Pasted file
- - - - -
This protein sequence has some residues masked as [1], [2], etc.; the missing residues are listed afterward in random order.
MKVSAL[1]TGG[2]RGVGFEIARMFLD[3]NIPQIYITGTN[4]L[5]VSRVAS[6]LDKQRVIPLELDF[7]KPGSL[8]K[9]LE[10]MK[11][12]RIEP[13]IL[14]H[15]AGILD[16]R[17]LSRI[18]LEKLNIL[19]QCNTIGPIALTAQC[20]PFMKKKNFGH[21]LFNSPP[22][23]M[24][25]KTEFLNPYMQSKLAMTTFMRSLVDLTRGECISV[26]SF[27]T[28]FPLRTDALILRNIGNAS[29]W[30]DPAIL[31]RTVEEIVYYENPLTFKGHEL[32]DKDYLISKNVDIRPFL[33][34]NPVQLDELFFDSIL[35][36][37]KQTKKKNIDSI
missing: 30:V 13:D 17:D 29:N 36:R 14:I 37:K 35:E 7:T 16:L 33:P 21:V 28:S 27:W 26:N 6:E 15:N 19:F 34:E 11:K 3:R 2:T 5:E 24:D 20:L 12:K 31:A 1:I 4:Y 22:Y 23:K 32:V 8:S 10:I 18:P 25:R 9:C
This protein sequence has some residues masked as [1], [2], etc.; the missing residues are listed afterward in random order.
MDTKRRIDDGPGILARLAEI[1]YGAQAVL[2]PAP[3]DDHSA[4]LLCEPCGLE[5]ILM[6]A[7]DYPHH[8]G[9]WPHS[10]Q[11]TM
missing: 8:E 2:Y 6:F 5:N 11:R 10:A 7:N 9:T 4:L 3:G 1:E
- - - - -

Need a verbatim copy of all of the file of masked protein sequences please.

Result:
This protein sequence has some residues masked as [1], [2], etc.; the missing residues are listed afterward in random order.
MKVSAL[1]TGG[2]RGVGFEIARMFLD[3]NIPQIYITGTN[4]L[5]VSRVAS[6]LDKQRVIPLELDF[7]KPGSL[8]K[9]LE[10]MK[11][12]RIEP[13]IL[14]H[15]AGILD[16]R[17]LSRI[18]LEKLNIL[19]QCNTIGPIALTAQC[20]PFMKKKNFGH[21]LFNSPP[22][23]M[24][25]KTEFLNPYMQSKLAMTTFMRSLVDLTRGECISV[26]SF[27]T[28]FPLRTDALILRNIGNAS[29]W[30]DPAIL[31]RTVEEIVYYENPLTFKGHEL[32]DKDYLISKNVDIRPFL[33][34]NPVQLDELFFDSIL[35][36][37]KQTKKKNIDSI
missing: 30:V 13:D 17:D 29:N 36:R 14:I 37:K 35:E 7:T 16:L 33:P 21:V 28:S 27:W 26:N 6:E 15:N 19:F 34:E 11:K 3:R 2:T 5:E 24:D 20:L 12:K 31:A 1:I 4:Y 22:Y 23:K 32:V 8:S 10:I 18:P 25:R 9:C
This protein sequence has some residues masked as [1], [2], etc.; the missing residues are listed afterward in random order.
MDTKRRIDDGPGILARLAEI[1]YGAQAVL[2]PAP[3]DDHSA[4]LLCEPCGLE[5]ILM[6]A[7]DYPHH[8]G[9]WPHS[10]Q[11]TM
missing: 8:E 2:Y 6:F 5:N 11:R 10:A 7:N 9:T 4:L 3:G 1:E